In a large sauce pan, toast your pecans until they’re fragrant and slightly browned. Let them cool, then blitz them in a food processor to the consistency of wet sand.

In a saucepan over medium high heat, melt and brown your butter, stirring occasionally. When little brown bits are bubbling to the surface and the butter itself is brown, remove from heat and set aside to cool (you’ll know it’s done because it will smell amazinggg).

Now, the eggs. Separate the whites and the yolks. Put the yolks in a metal bowl and add the sugar.

Place the bowl over a pot of gently simmering water and whisk like crazy. At first, the yolk and sugar seize together and stick inside your whisk, but keep beating them and they’ll eventually turn into a thick, pale yellow cream.

Remove yolks from heat and gently stir in the ground pecans, yogurt, milk, lemon juice, and cooled brown butter.

Meanwhile, beat the whites until they form stiff peaks.

Take a scoop of the whites and gently stir it into the yolk mixture, to even out the textures a bit. Then fold in the rest of the whites.

Combine the flour, baking powder, and salt. Sift into the wet ingredients, and gently fold together until combined.

Pour batter into a greased spring-form pan.

Bake for 30-35 minutes, until the top just starts to turn golden brown and a toothpick inserted into the middle comes out clean. Allow your cake to cool completely before you cover it with the ganache.

Now, the chocolate glaze. Gently heat the cream in a pan over medium heat. Just when it reaches the boiling point, remove from heat and pour over the chocolate and butter.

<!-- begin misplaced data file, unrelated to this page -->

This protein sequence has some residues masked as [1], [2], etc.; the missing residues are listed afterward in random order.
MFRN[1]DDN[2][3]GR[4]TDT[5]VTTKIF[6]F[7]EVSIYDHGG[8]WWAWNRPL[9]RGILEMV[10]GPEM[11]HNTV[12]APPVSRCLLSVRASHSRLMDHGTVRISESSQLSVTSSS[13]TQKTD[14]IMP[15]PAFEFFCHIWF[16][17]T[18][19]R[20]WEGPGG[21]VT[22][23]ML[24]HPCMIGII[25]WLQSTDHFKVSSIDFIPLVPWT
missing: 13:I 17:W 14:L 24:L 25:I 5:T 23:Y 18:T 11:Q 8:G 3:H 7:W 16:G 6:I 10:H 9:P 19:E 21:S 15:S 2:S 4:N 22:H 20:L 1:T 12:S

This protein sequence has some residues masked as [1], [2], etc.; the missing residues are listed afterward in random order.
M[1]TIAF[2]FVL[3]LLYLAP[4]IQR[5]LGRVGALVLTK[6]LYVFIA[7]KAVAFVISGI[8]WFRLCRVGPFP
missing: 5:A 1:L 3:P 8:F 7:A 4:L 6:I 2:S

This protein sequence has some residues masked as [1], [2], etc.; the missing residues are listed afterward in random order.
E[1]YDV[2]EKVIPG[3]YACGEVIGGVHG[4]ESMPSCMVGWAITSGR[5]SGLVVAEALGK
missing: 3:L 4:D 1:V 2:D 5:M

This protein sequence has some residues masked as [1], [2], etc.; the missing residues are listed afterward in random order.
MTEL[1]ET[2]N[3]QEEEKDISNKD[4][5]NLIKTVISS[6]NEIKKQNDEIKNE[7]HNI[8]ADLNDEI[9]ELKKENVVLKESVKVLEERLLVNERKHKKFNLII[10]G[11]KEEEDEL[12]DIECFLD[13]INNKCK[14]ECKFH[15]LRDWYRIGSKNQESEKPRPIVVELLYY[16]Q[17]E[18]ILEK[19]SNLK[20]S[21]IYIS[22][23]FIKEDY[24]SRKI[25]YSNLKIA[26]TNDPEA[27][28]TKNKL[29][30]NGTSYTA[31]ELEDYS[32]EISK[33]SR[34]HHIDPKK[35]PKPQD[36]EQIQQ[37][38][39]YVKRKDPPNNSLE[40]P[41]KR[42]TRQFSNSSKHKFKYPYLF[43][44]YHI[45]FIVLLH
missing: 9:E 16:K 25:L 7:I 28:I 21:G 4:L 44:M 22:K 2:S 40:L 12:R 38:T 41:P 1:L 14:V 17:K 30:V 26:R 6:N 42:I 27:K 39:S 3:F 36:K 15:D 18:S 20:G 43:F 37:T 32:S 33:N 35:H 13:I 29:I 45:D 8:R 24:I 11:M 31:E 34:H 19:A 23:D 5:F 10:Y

Add the powdered sugar and stir well until all the chocolate has melted and you’re left with a smooth ganache. Taste and add more powdered sugar as necessary to reach desired sweetness.

Pour evenly over the cake.

Place your cake in the fridge to firm up a bit. That’s it!

Bacon and Egg Salad.

The French really know how to dress up a salad. I ate a dish just like this in Paris a few years ago, and I’m thrilled with how my recreation turned out! Thanks to Laura Calder for the recipe, which is really just an extravagant excuse to eat bacon and eggs for lunch. All the fatty, breakfast-y glory of the bacon and eggs, served atop a salad that helps you rationalize away all your nutritional doubts. One suggestion: to avoid wilting leaves and a hardening egg, this salad should be eaten immediately after it’s prepared. I’m betting you won’t have a problem with that.


3 strips bacon
1 egg
2 tbsp white wine vinegar, plush a splash
olive oil
2 cups arugula, washed and dried
salt and pepper to taste


Cook bacon to your liking and remove from pan.

Crumble into pieces and set aside.

On low heat, add 2 tbsp vinegar to bacon fat and boil to reduce to about a tbsp or two.

Then add enough olive oil to the pan to make a dressing for the arugula and stir. Remove from heat.

Meanwhile, poach the egg: heat a pot of water with a splash of vinegar until it’s about to boil. Crack an egg into a ramekin. Stir the water gently so that it flows in a circle and gently pour in the egg. Poach until the white is cooked but the yolk is still runny. Remove from water with a slotted spoon.

Toss arugula in the pan of warm dressing.

Then, assemble! Arugula first, then bacon, then egg. Add salt and pepper to taste. Garnish with parsley. Make sure to break the yolk over the arugula so that it becomes a sort of dressing of its own. Mmmm.